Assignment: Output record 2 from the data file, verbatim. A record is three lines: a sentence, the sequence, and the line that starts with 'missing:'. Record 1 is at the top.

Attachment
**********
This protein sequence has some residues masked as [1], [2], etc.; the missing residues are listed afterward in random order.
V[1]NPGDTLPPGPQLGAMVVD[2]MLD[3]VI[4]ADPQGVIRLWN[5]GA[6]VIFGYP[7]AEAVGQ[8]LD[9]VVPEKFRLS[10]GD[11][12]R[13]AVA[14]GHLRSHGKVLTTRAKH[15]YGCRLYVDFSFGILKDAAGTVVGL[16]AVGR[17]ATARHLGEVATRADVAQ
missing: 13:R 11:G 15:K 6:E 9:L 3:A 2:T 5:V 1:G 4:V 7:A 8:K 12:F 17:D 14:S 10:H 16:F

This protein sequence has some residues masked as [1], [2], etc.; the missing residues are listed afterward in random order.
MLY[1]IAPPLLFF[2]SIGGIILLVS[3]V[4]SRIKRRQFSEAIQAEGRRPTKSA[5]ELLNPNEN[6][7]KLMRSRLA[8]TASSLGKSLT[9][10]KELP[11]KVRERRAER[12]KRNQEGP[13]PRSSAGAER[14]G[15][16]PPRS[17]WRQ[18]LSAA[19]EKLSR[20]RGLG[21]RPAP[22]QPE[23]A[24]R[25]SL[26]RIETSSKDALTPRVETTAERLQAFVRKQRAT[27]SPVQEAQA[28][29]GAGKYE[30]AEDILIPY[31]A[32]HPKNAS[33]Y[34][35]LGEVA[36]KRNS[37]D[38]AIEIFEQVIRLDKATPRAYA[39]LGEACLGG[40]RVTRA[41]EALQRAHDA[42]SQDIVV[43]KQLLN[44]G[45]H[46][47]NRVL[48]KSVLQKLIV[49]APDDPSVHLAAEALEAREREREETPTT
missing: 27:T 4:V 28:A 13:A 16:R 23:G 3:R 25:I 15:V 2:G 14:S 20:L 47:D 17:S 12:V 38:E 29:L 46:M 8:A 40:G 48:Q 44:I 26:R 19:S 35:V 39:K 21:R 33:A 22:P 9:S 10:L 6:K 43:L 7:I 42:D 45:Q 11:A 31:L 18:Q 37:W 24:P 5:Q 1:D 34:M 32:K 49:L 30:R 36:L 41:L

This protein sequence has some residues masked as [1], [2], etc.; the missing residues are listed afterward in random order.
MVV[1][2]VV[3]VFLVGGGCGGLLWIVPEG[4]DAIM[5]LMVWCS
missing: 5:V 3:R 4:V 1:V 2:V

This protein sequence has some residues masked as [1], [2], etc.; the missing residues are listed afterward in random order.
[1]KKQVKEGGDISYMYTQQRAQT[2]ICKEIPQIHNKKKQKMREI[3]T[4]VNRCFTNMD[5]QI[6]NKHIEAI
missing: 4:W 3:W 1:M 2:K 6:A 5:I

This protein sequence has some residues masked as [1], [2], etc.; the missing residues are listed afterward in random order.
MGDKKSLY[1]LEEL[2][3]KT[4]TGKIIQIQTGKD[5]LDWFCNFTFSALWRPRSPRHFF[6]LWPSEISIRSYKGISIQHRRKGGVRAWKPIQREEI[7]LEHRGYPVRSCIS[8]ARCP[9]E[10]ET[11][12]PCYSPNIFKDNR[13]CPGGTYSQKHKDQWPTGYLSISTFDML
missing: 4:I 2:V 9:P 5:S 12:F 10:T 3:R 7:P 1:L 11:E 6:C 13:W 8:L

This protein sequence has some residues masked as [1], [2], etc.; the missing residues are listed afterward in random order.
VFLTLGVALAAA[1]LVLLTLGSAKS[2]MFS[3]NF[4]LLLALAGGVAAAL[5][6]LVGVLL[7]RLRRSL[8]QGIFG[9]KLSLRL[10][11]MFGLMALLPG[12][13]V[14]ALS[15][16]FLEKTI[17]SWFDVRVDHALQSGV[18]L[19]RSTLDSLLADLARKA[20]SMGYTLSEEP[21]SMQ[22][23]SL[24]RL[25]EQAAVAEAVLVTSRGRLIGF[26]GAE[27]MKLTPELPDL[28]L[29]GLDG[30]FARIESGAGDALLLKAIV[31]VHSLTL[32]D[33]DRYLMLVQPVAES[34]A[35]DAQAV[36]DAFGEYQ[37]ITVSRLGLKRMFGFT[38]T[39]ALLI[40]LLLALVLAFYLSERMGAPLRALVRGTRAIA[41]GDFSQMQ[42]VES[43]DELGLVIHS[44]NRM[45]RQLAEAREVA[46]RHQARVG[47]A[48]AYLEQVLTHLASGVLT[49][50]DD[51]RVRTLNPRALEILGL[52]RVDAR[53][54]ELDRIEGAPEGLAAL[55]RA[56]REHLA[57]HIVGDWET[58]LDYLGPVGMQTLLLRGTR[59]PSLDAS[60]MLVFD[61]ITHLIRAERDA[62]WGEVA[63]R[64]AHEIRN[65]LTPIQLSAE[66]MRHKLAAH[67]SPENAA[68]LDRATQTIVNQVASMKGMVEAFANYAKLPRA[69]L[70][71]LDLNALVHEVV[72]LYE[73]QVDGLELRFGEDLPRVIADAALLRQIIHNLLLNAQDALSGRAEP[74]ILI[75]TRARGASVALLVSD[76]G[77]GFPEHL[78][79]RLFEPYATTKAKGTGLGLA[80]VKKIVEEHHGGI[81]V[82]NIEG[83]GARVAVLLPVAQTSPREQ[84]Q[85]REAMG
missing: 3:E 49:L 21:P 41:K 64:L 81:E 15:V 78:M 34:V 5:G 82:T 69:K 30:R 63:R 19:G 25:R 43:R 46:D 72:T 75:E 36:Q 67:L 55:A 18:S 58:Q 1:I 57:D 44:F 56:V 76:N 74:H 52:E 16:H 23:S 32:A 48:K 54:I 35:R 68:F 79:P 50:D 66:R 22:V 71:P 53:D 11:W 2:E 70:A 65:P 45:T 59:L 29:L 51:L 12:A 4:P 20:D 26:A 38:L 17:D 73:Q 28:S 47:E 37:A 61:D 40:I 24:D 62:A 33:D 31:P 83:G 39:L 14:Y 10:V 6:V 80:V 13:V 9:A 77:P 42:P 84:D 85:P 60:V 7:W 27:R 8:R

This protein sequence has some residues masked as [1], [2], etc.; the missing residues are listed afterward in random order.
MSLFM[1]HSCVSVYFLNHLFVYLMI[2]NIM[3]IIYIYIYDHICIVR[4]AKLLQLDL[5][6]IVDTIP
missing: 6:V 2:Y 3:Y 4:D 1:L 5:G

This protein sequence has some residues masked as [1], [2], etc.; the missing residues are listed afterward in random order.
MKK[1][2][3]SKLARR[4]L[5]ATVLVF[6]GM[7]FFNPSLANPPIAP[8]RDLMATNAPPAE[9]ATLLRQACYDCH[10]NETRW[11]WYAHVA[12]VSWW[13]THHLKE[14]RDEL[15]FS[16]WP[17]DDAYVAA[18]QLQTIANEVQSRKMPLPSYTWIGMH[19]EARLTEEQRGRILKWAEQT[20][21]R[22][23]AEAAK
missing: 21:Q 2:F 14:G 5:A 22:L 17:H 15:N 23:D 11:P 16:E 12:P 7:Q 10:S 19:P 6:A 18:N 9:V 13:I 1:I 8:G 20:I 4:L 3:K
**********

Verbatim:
This protein sequence has some residues masked as [1], [2], etc.; the missing residues are listed afterward in random order.
MLY[1]IAPPLLFF[2]SIGGIILLVS[3]V[4]SRIKRRQFSEAIQAEGRRPTKSA[5]ELLNPNEN[6][7]KLMRSRLA[8]TASSLGKSLT[9][10]KELP[11]KVRERRAER[12]KRNQEGP[13]PRSSAGAER[14]G[15][16]PPRS[17]WRQ[18]LSAA[19]EKLSR[20]RGLG[21]RPAP[22]QPE[23]A[24]R[25]SL[26]RIETSSKDALTPRVETTAERLQAFVRKQRAT[27]SPVQEAQA[28][29]GAGKYE[30]AEDILIPY[31]A[32]HPKNAS[33]Y[34][35]LGEVA[36]KRNS[37]D[38]AIEIFEQVIRLDKATPRAYA[39]LGEACLGG[40]RVTRA[41]EALQRAHDA[42]SQDIVV[43]KQLLN[44]G[45]H[46][47]NRVL[48]KSVLQKLIV[49]APDDPSVHLAAEALEAREREREETPTT
missing: 27:T 4:V 28:A 13:A 16:R 23:G 3:R 25:I 15:V 2:G 14:S 20:L 47:D 17:S 12:V 38:E 29:L 46:M 8:A 40:G 48:Q 44:I 26:R 19:S 35:V 39:K 21:R 33:A 22:P 9:S 10:L 6:K 43:L 7:I 42:D 45:Q 11:A 31:L 18:Q 37:W 24:P 5:Q 1:D 34:M 32:K 49:L 30:R 36:L 41:L